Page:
Our lives have become increasingly reliant on the internet, and a stable broadband service is now essential in homes and offices across the UK. From voice calls and emails to smart devices and streaming media, the modern world is built around always-on connectivity. That’s a real problem if your internet service provider isn’t living up to the promises made in its sales literature and advertising campaigns.
There are various ways for consumers and companies to tackle internet issues, including the nuclear option of deciding to switch broadband provider. We’ve divided these into three categories – prevention, support, and resolution – and listed them below.
#1. Improve your broadband infrastructure.
Older wifi hubs lack range, which can be a problem for people in larger properties. They also struggle to support multiple devices – itself a handicap as our homes fill with virtual assistants and web-enabled devices. It is worth upgrading to the best router or hub your ISP can offer, and consider installing a phone socket centrally within your home or office. Also look into replacing micro filters – those small white dongles plugged into your phone sockets are surprisingly prone to failing.
#2. Use hardwired connections.
If your wifi hub is in an accessible place, try to hardwire computers and TVs to it using Ethernet cables. This is the first thing any ISP technical support staff will ask you to do, since wireless communications are far less reliable than physical connections. If your hub is out of reach, use a Powerline adaptor that distributes bandwidth from one plug socket to another using the building’s electricity cabling. Any device will connect to this loop if it has an Ethernet port.
#3. Have a contingency plan in place for outages.
The UK’s major mobile phone networks sell USB dongles and wifi hubs, respectively providing hardwired and wireless internet access across the 4G network used by mobile phones. They can be invaluable during a broadband outage, so keep one in a drawer. Data allowances are often time-limited, but you can usually top up without an internet connection.
#4. Research local connection speeds.
If you’re preparing to move house or relocate offices, investigate realistically achievable broadband speeds at potential future locations. Proximity to local exchanges is beneficial, though the public and private sector are rolling out superfast broadband in a fairly scattergun fashion. New housing estates in north Carlisle are cabled with 1000Mbps true fibre broadband, which is 100 times the speed some residents of Southwark in London, for example, are currently able to enjoy.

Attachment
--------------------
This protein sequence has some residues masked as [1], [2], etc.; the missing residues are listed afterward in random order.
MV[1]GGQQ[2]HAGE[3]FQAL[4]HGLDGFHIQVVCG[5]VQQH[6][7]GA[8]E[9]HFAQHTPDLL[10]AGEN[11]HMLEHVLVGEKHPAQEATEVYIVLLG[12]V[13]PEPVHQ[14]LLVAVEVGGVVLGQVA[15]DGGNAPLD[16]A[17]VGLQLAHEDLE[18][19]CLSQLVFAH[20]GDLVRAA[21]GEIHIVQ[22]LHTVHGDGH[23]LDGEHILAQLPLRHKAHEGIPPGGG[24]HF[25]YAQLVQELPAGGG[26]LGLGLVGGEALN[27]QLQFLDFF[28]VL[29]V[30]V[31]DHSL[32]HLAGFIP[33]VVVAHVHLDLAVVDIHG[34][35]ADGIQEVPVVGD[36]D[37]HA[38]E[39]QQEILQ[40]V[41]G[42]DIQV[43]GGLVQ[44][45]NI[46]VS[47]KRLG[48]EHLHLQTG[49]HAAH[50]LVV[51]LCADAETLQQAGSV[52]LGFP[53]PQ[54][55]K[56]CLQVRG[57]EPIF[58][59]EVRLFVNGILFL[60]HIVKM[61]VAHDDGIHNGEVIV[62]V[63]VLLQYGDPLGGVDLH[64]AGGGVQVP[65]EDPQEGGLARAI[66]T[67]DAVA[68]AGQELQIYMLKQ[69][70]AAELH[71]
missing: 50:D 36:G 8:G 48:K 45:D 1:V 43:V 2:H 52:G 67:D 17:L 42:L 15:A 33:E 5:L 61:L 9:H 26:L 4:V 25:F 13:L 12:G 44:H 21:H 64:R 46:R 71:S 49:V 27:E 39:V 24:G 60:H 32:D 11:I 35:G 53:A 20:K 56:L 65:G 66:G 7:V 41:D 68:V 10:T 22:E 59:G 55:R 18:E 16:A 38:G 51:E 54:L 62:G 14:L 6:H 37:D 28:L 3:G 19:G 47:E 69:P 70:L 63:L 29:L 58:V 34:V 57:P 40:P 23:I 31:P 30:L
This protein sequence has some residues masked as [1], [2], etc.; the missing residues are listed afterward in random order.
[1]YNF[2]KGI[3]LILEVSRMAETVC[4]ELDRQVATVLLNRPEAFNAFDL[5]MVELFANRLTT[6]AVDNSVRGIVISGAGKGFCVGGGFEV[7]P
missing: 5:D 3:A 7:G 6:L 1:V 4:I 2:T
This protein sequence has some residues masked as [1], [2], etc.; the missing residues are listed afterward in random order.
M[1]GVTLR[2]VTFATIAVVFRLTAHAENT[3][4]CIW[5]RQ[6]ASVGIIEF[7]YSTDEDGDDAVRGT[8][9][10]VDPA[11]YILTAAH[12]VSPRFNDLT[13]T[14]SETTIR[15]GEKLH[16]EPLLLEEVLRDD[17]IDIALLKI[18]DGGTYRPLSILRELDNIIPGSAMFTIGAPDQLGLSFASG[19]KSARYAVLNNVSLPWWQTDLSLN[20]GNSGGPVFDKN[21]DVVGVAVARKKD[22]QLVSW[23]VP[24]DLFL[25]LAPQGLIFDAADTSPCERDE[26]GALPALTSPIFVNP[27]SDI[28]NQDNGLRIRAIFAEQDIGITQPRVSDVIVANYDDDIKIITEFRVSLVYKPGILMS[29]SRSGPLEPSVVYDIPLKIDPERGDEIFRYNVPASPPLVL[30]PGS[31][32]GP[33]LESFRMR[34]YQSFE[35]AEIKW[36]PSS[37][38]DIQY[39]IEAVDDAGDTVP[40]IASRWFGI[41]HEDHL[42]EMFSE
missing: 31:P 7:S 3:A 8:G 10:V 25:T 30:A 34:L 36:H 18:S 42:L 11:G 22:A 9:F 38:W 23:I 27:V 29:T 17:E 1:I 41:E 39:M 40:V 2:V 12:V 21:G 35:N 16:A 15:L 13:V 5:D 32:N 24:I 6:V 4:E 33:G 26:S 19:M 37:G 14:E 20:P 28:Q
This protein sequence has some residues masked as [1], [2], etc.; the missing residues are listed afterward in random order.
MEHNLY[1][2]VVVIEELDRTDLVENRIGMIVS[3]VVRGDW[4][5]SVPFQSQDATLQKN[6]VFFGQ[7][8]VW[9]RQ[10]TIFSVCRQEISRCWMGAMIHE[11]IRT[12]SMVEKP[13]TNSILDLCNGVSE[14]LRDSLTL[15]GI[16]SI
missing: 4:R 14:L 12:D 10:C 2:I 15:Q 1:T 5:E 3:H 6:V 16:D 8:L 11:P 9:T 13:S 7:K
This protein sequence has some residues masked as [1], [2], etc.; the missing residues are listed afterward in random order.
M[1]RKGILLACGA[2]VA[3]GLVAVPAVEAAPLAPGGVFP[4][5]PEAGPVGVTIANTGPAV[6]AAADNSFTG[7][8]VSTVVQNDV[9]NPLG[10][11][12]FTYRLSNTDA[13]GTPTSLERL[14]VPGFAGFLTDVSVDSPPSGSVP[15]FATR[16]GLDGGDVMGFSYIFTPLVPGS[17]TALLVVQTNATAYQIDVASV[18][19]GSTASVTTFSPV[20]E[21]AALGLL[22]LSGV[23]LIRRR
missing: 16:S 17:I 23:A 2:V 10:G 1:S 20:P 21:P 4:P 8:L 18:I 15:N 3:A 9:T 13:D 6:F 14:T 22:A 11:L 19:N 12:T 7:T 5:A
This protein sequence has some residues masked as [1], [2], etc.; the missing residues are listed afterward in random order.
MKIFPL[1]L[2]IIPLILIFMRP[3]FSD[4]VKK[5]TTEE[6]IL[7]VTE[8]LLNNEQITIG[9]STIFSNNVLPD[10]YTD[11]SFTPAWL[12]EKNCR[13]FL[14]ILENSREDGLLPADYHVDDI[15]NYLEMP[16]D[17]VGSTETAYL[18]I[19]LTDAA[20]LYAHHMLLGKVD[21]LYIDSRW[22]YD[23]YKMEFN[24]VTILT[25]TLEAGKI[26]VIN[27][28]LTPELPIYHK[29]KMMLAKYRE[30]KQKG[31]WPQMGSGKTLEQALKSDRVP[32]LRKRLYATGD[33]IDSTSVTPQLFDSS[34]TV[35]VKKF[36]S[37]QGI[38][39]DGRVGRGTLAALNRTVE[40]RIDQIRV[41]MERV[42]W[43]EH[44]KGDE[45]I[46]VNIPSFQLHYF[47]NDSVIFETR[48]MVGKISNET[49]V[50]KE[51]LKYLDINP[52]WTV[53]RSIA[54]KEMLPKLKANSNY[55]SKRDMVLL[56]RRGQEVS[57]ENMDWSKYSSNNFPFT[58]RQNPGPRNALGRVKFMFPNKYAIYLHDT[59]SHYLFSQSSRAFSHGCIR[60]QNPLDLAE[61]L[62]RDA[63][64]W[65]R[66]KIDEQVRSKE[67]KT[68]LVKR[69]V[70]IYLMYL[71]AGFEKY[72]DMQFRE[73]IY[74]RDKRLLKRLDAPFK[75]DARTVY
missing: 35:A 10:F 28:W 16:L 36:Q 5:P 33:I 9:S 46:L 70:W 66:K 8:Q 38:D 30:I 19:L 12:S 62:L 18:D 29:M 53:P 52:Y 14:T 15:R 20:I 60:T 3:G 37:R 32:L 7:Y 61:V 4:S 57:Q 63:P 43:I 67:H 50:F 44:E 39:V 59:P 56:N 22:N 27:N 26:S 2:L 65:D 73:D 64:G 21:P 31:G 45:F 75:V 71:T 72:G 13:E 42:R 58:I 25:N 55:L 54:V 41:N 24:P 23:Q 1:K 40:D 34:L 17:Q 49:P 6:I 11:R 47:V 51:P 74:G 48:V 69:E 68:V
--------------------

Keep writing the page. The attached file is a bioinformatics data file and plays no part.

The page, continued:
#5. Increase corporate bandwidth.
As companies expand, existing connections begin to struggle with additional web browsers and online activity. Staff might not notice deteriorating connection speeds, so upgrade your ISP account to provide additional bandwidth. This should prevent network outages, stuttering conference calls or sluggish file transfer times.
#6. Keep a detailed log of any issues.
When problems arise, are you getting default gateway errors or a total loss of connection? How often are issues occurring, and for how long? Try to use a site like broadbandspeedchecker.co.uk at set times every day to measure upload and download speeds. These records might help your ISP’s tech support team to identify likely causes and solutions. Also, keep detailed notes of any communication with your provider while they attempt to resolve your issues.
#7. Consider new additions to your environment.
Did your broadband issues start just after you installed a new baby monitor or cordless desk phone? Many devices distribute electronic signals across the same wireless frequencies as broadband routers, with microwave ovens and wireless devices among the common causes of wireless interference. Experimentation – even switching between 2G or 5G connections on a wireless router – occasionally leads to significant long-term improvements.
#8. Lodge a complaint.
If you’ve followed the preceding points but are still experiencing problems, you should have a fairly watertight case to put to your ISP. Remain calm at all times, but emphasise the disruption and (if relevant) cost of your unreliable connection. If their support is as flaky as their service, threaten to switch broadband provider or tell them you’ll report them…
#9. Escalate matters to an industry watchdog.
Every broadband provider in the UK is registered with one of two regulatory bodies – the Ombudsman Service and CISAS. They provide cost-effective and impartial dispute resolution services, with the power to order ISPs to resolve issues satisfactorily. Compensation might be offered as an alternative, giving you the funds necessary to…
#10. Switch broadband provider.
Deciding to switch broadband provider might seem fruitless if your issues involve a faulty Openreach phone socket or a corroded landline, but other options are available. Virgin Media’s superfast fibre broadband is cabled in from the street to a separate phone socket, while satellite broadband represents an expensive third way. And if your issues relate to an ISP rather than your infrastructure, websites like broadbanddeals.co.uk provide price comparisons between rival providers who will be very happy to receive your custom…